April 15, 2014 5:05 pm

Relative Values, Harold Pinter Theatre, London – review

The attraction lies in the production and cast, rather than the play itself
Patricia Hodge and Caroline Quentin in 'Relative Values'©Donald Cooper

Patricia Hodge and Caroline Quentin in 'Relative Values'

The burden of Noël Coward’s 1951 country-house comedy is that, rightly or wrongly, we expect the social orders to keep to their own. In this case Moxie, longtime lady’s maid to the dowager Countess of Marshwood, feels unable to continue in service when her ladyship’s son the earl returns with his new fiancée, a Hollywood star . . .  who is in fact Moxie’s sister, estranged since their Brixton childhood. Moxie could not live with curtseying to her mendacious sister, nor in the end could his lordship marry the glittering Miranda Frayle (played by Leigh Zimmerman) if the truth about her became known.

The wider ripples of the Downton Abbey effect may lie behind the Theatre Royal Bath’s decision to revive the piece, which now comes into the West End following a successful tour. It certainly isn’t the play. Even on its premiere this was considered minor Coward, with less of the trademark acid wit and more flab and filler than one expects, and time has not aged it well. The box-office draw is the production and cast rather than the play.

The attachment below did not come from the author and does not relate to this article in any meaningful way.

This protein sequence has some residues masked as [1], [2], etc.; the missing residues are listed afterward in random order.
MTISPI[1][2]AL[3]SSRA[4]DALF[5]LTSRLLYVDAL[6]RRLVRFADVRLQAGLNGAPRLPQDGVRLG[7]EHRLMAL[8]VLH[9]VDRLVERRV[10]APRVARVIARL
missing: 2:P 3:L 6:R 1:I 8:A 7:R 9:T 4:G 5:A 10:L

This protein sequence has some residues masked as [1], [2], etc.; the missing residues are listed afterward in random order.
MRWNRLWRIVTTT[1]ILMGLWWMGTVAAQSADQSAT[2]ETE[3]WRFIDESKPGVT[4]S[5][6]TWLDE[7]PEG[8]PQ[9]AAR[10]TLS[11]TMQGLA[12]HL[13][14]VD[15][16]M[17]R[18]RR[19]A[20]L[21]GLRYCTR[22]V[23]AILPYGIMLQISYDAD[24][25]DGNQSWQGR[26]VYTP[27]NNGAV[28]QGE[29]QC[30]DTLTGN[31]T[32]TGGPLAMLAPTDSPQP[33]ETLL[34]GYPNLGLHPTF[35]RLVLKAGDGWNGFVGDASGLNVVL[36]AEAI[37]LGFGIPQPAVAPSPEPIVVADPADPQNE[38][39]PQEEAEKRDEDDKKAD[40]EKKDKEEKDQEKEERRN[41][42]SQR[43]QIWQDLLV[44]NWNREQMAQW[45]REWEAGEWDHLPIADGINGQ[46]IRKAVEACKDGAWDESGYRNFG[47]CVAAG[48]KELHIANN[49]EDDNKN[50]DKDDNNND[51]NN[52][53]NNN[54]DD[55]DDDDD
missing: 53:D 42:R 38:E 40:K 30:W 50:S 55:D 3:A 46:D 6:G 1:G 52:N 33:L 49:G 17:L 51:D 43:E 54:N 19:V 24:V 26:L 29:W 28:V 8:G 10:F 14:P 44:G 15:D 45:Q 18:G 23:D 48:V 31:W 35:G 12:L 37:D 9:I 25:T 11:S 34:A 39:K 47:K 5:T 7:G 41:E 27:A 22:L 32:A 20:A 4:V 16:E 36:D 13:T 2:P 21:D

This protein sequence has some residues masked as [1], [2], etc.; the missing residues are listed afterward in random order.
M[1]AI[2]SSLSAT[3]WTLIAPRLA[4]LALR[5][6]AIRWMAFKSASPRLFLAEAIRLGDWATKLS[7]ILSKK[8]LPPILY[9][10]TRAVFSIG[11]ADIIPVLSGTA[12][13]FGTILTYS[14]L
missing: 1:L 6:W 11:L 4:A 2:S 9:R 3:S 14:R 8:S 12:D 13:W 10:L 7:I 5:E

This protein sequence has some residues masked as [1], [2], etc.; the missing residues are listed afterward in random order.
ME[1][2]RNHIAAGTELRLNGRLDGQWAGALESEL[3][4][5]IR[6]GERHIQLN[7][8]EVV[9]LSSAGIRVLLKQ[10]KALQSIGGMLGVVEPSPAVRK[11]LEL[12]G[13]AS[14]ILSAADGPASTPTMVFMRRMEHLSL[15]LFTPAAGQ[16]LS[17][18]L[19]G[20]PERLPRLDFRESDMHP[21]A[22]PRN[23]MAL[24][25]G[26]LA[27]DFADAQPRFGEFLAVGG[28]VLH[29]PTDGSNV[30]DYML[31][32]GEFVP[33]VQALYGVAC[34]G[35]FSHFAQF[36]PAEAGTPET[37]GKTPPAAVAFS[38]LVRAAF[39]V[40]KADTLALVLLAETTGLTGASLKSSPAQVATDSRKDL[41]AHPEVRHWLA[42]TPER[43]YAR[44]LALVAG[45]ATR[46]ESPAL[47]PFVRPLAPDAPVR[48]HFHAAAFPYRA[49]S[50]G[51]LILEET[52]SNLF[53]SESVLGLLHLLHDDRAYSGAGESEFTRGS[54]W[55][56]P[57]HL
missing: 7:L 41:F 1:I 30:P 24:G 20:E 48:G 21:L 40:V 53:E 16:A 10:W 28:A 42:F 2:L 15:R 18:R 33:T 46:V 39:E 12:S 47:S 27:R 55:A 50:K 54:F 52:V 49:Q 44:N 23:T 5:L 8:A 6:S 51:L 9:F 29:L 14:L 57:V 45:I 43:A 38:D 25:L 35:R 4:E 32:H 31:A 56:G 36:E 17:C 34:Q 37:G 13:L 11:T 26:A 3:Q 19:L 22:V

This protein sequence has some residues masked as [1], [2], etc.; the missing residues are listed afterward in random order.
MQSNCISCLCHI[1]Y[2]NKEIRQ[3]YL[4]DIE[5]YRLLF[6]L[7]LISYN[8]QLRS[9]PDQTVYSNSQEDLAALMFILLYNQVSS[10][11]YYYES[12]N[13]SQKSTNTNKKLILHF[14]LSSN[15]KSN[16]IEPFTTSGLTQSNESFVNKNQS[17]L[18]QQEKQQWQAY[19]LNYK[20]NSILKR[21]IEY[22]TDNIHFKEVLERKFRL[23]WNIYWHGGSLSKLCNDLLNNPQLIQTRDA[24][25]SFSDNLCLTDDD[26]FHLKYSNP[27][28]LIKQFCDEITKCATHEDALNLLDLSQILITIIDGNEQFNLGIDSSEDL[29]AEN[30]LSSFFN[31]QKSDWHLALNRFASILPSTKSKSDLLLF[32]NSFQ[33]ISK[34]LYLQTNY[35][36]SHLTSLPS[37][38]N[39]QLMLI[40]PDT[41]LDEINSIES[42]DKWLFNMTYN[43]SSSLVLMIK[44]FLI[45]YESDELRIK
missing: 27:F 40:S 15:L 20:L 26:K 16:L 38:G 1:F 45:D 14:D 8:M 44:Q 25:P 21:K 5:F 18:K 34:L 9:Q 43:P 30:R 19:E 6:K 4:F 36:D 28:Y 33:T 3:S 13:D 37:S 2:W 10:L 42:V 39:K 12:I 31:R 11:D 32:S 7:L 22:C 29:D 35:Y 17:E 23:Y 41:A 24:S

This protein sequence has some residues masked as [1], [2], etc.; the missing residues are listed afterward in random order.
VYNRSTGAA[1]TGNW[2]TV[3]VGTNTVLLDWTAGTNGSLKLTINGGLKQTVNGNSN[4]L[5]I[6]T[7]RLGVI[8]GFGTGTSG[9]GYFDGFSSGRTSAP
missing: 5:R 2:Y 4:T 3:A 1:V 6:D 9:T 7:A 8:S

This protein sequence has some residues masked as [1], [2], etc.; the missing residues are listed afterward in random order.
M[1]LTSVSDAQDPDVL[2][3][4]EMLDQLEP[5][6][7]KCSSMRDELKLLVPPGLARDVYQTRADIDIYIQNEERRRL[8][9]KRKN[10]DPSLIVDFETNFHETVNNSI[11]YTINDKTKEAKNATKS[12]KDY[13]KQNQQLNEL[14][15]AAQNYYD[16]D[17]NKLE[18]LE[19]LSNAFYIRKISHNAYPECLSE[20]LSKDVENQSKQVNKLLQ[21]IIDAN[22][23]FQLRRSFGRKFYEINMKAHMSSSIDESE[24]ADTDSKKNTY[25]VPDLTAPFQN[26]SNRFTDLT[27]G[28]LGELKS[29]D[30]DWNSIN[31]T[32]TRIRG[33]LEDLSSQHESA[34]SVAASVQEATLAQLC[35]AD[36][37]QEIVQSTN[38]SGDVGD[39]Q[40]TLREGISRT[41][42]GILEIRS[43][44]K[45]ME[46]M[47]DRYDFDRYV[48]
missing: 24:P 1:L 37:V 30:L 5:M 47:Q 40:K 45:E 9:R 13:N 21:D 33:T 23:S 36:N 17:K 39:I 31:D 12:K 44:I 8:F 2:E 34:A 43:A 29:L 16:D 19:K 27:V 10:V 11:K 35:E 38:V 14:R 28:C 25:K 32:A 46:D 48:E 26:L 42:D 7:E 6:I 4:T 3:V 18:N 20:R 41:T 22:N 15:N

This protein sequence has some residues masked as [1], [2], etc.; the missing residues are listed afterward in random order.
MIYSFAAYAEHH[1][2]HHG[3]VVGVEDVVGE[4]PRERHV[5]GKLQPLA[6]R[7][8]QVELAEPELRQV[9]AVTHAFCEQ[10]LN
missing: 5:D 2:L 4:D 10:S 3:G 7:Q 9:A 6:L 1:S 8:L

Patricia Hodge is on fine form as the Countess, and is well complemented by Steven Pacey as her nephew and co-conspirator; Pacey showed a couple of years ago in Charley’s Aunt that he has a talent for playing well-to-do gents who have entered middle age without slowing down or acquiring grace and poise, and his Hon. Peter is cut from the same cloth. Caroline Quentin puts in a reliable turn as Moxie, and Rory Bremner in his theatrical debut is still too eager to deploy the kind of tics and quirks that serve him so well as an impressionist but in this context make him look and sound less natural than those around him.

The production suffers too from the mixed blessing that is Trevor Nunn’s direction. Nunn’s characteristic skill is in making action seem natural, but that can be inimical to the pace needed for Coward; add in historical-footnote newsreel sequences briefing us on 1951, gratuitous dance outbreaks and other business and the result is that the inadequacies of the play seem exaggerated.



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